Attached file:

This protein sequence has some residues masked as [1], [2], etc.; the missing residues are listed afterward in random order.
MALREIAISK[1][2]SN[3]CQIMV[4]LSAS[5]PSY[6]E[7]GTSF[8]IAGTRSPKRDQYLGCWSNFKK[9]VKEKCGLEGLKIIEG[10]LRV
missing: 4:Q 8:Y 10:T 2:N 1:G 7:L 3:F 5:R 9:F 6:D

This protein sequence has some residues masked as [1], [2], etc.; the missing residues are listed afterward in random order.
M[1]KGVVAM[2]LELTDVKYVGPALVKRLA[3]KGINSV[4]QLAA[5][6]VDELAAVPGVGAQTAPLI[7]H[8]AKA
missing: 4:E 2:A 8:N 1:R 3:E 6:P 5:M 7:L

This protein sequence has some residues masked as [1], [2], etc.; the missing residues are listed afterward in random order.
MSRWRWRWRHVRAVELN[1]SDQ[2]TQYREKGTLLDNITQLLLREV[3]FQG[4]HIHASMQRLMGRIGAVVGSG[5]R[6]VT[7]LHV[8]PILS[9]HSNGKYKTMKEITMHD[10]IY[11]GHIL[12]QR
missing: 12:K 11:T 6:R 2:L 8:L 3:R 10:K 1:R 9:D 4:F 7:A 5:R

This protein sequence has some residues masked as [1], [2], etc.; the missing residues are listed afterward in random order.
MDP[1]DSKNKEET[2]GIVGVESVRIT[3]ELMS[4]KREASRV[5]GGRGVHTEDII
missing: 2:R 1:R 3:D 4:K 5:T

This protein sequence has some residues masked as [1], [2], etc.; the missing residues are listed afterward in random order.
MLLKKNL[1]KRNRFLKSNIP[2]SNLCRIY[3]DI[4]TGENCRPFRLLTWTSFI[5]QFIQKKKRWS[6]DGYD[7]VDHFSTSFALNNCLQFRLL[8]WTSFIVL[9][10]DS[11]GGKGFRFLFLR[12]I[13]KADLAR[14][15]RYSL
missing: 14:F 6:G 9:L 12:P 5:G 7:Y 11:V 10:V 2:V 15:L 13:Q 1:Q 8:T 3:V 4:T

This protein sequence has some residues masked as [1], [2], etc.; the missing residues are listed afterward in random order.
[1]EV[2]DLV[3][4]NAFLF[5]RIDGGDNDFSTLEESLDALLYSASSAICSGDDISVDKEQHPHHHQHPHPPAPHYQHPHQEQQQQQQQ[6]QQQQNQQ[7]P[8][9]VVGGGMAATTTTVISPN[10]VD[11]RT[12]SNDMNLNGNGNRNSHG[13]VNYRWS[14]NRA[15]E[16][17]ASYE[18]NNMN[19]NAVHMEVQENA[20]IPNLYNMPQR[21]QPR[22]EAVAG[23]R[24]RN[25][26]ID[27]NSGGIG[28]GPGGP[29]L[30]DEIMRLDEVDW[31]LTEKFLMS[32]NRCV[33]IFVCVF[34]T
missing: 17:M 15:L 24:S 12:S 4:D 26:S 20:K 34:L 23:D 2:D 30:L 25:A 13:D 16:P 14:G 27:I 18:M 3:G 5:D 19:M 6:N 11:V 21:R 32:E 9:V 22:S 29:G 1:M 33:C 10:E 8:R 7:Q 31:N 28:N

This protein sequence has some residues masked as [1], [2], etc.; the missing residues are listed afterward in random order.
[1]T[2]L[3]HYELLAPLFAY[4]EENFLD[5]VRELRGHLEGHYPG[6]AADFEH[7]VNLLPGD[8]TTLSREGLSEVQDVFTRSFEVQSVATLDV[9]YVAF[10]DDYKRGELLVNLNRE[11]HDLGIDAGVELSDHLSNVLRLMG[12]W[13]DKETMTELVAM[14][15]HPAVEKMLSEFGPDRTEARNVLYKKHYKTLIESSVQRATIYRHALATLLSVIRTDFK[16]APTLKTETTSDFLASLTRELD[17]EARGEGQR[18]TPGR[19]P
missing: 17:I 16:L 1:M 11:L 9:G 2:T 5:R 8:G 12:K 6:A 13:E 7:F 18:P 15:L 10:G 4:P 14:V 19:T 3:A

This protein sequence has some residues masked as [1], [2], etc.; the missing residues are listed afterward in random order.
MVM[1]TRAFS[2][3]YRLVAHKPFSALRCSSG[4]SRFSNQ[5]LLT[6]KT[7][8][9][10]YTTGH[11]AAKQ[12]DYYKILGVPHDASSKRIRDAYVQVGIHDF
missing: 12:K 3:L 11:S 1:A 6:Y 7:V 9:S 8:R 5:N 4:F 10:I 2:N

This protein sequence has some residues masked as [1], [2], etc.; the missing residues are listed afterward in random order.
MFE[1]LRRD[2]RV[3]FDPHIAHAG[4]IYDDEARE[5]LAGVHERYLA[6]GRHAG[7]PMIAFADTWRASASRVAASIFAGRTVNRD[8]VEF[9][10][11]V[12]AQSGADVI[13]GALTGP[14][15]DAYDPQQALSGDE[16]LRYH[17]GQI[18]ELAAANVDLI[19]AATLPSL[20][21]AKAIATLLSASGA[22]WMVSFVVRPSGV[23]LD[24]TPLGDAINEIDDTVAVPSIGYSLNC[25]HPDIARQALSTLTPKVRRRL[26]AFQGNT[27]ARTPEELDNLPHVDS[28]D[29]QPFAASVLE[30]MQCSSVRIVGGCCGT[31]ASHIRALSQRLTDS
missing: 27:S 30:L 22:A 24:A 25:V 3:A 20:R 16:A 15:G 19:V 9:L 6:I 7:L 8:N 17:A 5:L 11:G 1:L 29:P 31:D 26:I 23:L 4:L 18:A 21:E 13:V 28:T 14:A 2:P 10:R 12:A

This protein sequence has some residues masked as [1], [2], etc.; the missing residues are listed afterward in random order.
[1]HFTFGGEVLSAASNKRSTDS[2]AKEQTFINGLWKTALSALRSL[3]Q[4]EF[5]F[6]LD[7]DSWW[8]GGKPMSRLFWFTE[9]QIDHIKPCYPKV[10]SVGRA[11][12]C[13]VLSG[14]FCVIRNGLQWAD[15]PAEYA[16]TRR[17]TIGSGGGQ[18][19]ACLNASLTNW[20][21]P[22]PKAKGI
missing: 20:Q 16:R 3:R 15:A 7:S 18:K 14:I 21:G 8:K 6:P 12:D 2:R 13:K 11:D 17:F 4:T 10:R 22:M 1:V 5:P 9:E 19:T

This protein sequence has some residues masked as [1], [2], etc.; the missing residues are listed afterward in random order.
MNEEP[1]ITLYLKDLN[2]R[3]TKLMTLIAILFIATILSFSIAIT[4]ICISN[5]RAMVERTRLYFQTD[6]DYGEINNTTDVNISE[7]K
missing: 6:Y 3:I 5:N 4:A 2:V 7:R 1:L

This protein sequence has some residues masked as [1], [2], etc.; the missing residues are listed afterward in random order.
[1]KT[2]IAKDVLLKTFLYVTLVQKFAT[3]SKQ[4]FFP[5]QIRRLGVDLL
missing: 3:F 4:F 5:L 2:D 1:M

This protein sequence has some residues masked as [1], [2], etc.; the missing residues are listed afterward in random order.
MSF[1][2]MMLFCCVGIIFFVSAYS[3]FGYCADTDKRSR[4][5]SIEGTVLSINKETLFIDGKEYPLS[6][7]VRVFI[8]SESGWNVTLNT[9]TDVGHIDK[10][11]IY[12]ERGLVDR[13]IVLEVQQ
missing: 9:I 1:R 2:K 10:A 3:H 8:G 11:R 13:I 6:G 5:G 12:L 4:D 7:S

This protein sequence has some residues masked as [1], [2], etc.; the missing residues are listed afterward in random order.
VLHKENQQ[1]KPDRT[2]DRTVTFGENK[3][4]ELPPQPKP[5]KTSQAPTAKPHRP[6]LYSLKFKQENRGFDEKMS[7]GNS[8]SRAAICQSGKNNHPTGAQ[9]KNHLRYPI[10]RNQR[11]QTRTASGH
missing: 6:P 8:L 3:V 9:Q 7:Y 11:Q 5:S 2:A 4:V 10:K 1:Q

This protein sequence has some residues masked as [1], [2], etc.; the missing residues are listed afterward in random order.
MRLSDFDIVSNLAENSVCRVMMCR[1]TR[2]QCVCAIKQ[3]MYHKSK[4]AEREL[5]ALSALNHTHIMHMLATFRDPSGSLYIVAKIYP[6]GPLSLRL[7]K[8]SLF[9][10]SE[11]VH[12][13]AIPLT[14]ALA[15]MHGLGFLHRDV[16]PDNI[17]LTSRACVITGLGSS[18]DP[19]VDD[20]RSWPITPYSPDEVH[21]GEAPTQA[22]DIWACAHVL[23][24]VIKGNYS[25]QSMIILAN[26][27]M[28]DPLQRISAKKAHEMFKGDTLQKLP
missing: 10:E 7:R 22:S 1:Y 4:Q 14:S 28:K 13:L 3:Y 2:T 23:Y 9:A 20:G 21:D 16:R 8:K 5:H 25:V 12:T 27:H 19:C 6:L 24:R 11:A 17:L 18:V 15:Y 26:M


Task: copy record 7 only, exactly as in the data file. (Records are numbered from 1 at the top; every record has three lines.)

This protein sequence has some residues masked as [1], [2], etc.; the missing residues are listed afterward in random order.
[1]T[2]L[3]HYELLAPLFAY[4]EENFLD[5]VRELRGHLEGHYPG[6]AADFEH[7]VNLLPGD[8]TTLSREGLSEVQDVFTRSFEVQSVATLDV[9]YVAF[10]DDYKRGELLVNLNRE[11]HDLGIDAGVELSDHLSNVLRLMG[12]W[13]DKETMTELVAM[14][15]HPAVEKMLSEFGPDRTEARNVLYKKHYKTLIESSVQRATIYRHALATLLSVIRTDFK[16]APTLKTETTSDFLASLTRELD[17]EARGEGQR[18]TPGR[19]P
missing: 17:I 16:L 1:M 11:L 9:G 2:T 5:R 8:G 12:K 6:A 13:E 7:F 18:P 15:L 10:G 4:P 14:V 19:T 3:A